There has been some criticism of the fact that there have been some public funds expended for staff time during the development process. For those Piedmonters that have concluded that absolutely no public resources should be expended on a public/private partnership, it is a fair criticism. However, as I look at the larger context of this municipal government’s cooperation with its residents, I reach a different conclusion. For two decades, the City of Piedmont has provided a foundation upon which generous, civic minded individuals and groups can work in concert with elected officials and City staff to fund improvements that could not have been successfully completed without such cooperation.

In addition, this project is an example of private citizens and government working together to proactively address the circumstances they face. Members of the community have seen that the arrangements of the past to rent fields in other cities are coming to an end. Rather than wait for a crisis, community members have come together to craft a solution for the next generation of Piedmonters. This is also something of a breath of fresh air, as increasingly government and the private sector start pursuing solutions only when a crisis is already upon them.

Over the years that this project has been in development, the City of Piedmont and all municipalities in California have experienced a material change in financial circumstances. In the past, municipalities have been able to fund significant improvements, candidly, that is no longer possible unless and until financial circumstances improve. This change in circumstance has been the subject of discussion in the community, the Municipal Tax Review Committee, the City Council, and staff.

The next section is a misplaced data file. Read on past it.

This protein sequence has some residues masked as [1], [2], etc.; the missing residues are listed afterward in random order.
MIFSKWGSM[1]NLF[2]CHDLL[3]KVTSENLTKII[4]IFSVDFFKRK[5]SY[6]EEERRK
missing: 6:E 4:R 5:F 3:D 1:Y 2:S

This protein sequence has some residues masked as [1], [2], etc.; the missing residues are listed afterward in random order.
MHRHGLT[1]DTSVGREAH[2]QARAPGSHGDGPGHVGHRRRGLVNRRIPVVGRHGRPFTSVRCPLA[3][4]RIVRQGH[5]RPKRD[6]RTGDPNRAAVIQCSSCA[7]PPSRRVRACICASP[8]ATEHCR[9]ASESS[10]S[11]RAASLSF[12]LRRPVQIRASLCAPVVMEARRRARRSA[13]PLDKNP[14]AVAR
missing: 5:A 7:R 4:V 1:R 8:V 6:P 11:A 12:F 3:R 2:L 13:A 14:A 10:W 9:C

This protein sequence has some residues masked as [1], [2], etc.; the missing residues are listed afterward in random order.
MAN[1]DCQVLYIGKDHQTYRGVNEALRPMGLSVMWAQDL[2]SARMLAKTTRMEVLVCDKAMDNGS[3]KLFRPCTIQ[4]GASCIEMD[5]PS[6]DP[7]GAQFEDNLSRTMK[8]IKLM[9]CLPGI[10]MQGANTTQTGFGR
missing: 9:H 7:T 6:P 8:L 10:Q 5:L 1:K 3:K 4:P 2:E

Consequently, construction and operation of the Blair Park element of the project must not be allowed to have a significant impact on the General Fund. Truthfully, the General Fund is fully utilized and in some case over subscribed. In the coming years, it will rightly be preoccupied with funding the repair and replacement of existing facilities. This fact has added to the intensity of the debate.

It is my opinion that the City of Piedmont cannot participate in funding of the construction of a playfield, nor in any meaningful way contribute to the day to day operations of any field once constructed. With regard to construction, I believe that the cost estimates and the proposed business arrangements between the City and Blair Park, LLC will permit the project to go forward without a financial contribution from the City for construction and with a plan in place to operate the field on a day to day basis. It will also fund the eventual replacement of the artificial turf.

With regard to operating costs, it must be pointed out that even if funds were to be spent by the City for day to day operation at the site, they are not necessarily a net increase in spending over what would occur should the project not be built. In other words, rejection of the project won’t free the City from duties it will face as a landowner in the coming years. As examples, the City expends funds annually to clear weeds in summer and to remove dead or hazardous trees on the property. In the years going forward, the City will have the responsibility to replace the trees along the frontage of Moraga Avenue, and if a sidewalk is ever to be constructed along the frontage, as has been requested many times, this would be done at public expense. The trees along the frontage of Moraga Avenue have, for the most part, reached the end of their lifespan. In addition, these trees have been diagnosed with girdler beetles. If these trees are removed or a program to save them is undertaken, this would involve the expenditure of public funds.